Lord Ruthven, a charming but vicious vampyre with a taste for gambling, gains the confidence of Aubrey, a weak-willed young man who is dazzled by Ruthven's worldliness and urbanity. Through him Ruthven gains entrance to the stately country home of Aubrey's aunt, the rich but sharp-tongued Lady Harwood. As he draws Aubrey ever more deeply into debauchery and debt, the others try to loosen his hold on the impressionable youth, but to no avail. Before the evil Ruthven has "sated his thirst," murder, terror and mounting excitement rule the stage. None of the pretty young women in the household (Lydia, Melissa and Constance) are able to resist his sinister charm, nor can any of the men defeat him. Eventually Lord Ruthven claims Aubrey's all-too-willing sister as his bride, despite the growing, and well-founded, fears of the others that her very life may be in danger. Filled with those "penny dreadful" elements that audiences love—chills, thrills and black humor—this lively adaptation is both simple to produce and filled with well-balanced roles and climaxed with a final scene which is truly startling and electrifying.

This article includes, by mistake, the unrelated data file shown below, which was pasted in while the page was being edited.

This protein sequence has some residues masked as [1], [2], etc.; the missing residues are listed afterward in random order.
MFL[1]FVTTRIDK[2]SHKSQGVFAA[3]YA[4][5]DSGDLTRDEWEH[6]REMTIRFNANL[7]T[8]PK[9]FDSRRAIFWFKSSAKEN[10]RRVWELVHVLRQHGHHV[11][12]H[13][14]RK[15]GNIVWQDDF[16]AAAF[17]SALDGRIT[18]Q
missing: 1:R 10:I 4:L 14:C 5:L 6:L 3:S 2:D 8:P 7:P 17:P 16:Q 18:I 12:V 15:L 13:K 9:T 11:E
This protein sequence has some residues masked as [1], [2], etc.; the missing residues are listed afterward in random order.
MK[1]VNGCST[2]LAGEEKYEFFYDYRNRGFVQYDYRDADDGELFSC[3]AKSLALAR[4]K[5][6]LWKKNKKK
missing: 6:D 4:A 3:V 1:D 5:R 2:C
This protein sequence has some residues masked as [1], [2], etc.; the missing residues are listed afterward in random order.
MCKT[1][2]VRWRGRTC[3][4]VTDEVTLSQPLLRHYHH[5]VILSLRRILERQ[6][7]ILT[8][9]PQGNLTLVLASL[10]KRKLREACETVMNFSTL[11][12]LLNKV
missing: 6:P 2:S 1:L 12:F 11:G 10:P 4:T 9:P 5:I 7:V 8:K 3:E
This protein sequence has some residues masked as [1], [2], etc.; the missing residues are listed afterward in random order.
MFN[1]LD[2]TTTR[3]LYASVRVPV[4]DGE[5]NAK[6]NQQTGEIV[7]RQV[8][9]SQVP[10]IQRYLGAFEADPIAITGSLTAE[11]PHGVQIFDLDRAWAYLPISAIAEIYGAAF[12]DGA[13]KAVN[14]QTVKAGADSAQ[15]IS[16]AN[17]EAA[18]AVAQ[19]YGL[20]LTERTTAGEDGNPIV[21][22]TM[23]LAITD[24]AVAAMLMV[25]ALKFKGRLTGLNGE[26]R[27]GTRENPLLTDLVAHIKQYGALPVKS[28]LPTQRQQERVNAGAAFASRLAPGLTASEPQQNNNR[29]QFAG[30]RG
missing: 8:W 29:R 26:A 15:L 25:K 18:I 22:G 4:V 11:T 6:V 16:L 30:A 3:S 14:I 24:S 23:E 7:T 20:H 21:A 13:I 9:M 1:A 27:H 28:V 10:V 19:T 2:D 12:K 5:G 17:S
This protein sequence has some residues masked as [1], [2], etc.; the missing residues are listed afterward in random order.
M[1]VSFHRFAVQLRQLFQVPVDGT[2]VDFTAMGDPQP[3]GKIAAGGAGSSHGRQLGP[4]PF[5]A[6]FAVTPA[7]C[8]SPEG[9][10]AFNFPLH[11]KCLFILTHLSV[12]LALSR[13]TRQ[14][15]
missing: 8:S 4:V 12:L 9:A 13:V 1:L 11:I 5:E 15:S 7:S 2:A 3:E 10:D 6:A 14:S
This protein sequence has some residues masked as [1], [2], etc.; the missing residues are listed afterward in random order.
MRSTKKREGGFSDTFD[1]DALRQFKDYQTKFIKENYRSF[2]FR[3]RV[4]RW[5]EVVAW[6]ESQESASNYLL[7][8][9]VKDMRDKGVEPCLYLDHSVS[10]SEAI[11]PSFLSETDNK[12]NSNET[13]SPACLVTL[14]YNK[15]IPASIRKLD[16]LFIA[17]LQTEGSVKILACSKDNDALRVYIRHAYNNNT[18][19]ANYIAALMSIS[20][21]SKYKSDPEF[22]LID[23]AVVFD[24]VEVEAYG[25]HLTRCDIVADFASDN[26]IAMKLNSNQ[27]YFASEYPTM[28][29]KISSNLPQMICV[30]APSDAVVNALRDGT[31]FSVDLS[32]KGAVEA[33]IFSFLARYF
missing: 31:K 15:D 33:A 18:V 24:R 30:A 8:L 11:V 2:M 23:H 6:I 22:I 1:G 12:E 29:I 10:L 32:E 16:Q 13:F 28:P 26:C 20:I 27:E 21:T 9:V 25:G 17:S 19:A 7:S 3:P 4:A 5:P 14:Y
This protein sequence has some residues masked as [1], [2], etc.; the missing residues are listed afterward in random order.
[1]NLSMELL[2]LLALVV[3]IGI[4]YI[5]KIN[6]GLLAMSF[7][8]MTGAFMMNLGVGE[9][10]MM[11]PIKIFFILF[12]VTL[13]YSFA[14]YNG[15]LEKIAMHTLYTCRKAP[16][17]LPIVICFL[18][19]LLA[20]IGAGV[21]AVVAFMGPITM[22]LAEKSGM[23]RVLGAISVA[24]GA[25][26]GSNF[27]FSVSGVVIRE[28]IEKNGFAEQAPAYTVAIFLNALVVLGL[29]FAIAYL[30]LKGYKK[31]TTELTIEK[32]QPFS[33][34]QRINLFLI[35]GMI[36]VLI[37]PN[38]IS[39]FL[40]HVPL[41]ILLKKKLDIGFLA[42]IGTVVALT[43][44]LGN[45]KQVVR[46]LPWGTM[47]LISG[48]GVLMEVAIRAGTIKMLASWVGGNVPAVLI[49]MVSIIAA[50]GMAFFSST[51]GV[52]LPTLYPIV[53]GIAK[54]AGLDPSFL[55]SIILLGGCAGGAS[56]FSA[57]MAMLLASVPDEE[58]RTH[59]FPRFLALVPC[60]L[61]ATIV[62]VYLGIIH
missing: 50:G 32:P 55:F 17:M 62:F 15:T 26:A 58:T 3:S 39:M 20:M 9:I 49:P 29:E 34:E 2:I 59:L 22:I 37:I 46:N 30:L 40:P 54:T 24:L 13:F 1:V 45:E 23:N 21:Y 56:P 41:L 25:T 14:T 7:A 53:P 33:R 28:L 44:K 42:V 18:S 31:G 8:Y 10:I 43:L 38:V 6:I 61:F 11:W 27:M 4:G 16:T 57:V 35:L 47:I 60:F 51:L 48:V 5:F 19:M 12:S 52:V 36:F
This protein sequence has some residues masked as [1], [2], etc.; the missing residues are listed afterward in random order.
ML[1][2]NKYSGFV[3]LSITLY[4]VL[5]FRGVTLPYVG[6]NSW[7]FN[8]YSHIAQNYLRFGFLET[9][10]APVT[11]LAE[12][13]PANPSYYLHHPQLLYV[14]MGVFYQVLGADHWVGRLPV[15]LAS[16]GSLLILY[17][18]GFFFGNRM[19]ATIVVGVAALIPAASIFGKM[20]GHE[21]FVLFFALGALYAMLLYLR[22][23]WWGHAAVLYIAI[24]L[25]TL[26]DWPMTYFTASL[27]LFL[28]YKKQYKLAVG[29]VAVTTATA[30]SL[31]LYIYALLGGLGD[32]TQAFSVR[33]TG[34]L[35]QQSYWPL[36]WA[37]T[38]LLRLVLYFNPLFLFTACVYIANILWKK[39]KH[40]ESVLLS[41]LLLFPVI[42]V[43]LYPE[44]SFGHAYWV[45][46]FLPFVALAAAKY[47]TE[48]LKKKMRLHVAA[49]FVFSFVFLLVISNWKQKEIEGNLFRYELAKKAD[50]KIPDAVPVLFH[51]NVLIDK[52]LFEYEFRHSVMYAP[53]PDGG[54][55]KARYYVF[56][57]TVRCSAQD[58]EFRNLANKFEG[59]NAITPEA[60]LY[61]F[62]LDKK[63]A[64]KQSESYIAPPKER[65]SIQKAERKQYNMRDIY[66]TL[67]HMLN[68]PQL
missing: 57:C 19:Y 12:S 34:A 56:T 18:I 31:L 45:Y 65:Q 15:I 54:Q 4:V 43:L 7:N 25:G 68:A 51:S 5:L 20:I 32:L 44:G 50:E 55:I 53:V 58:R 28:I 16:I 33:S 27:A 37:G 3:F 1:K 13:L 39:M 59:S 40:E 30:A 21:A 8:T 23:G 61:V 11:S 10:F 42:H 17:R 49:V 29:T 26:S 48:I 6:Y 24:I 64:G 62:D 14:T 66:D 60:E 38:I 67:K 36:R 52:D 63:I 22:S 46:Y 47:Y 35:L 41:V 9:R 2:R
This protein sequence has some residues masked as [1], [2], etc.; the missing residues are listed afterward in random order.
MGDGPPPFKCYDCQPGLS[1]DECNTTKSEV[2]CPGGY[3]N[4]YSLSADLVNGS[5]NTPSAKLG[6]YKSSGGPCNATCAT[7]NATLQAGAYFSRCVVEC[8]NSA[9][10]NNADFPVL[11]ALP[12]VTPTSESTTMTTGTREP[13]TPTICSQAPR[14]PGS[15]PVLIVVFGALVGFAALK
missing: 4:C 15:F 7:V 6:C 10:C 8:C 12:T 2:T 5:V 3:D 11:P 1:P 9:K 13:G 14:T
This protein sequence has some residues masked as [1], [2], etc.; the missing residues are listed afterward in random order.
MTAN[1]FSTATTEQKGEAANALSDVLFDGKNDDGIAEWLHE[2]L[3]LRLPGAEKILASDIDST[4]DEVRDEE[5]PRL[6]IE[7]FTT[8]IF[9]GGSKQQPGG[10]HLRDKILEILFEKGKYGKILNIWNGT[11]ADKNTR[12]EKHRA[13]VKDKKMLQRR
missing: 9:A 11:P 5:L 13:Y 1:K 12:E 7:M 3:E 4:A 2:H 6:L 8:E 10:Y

A darkly menacing, suspense-filled "penny dreadful" thriller, which reaches back into the lives of Mary Shelley and her husband, the famous poet Percy Shelley, who once shared a villa on the shores of Lake Geneva with the notorious Lord Byron. To pass the time, Byron suggested that they each write a "ghost story." Mary produced the famous Frankenstein. Her husband lost interest in the undertaking, but Byron toyed with a "vampyre story." Such a work did eventually appear, but Byron denied authorship. In truth, the chilling tale was written by the nobleman's physician, John Polidori, who detested Byron and designed the story to discredit the roguish poet. Polidori's novella, upon which the present play is based, is considered the prime source of Bram Stoker's Dracula.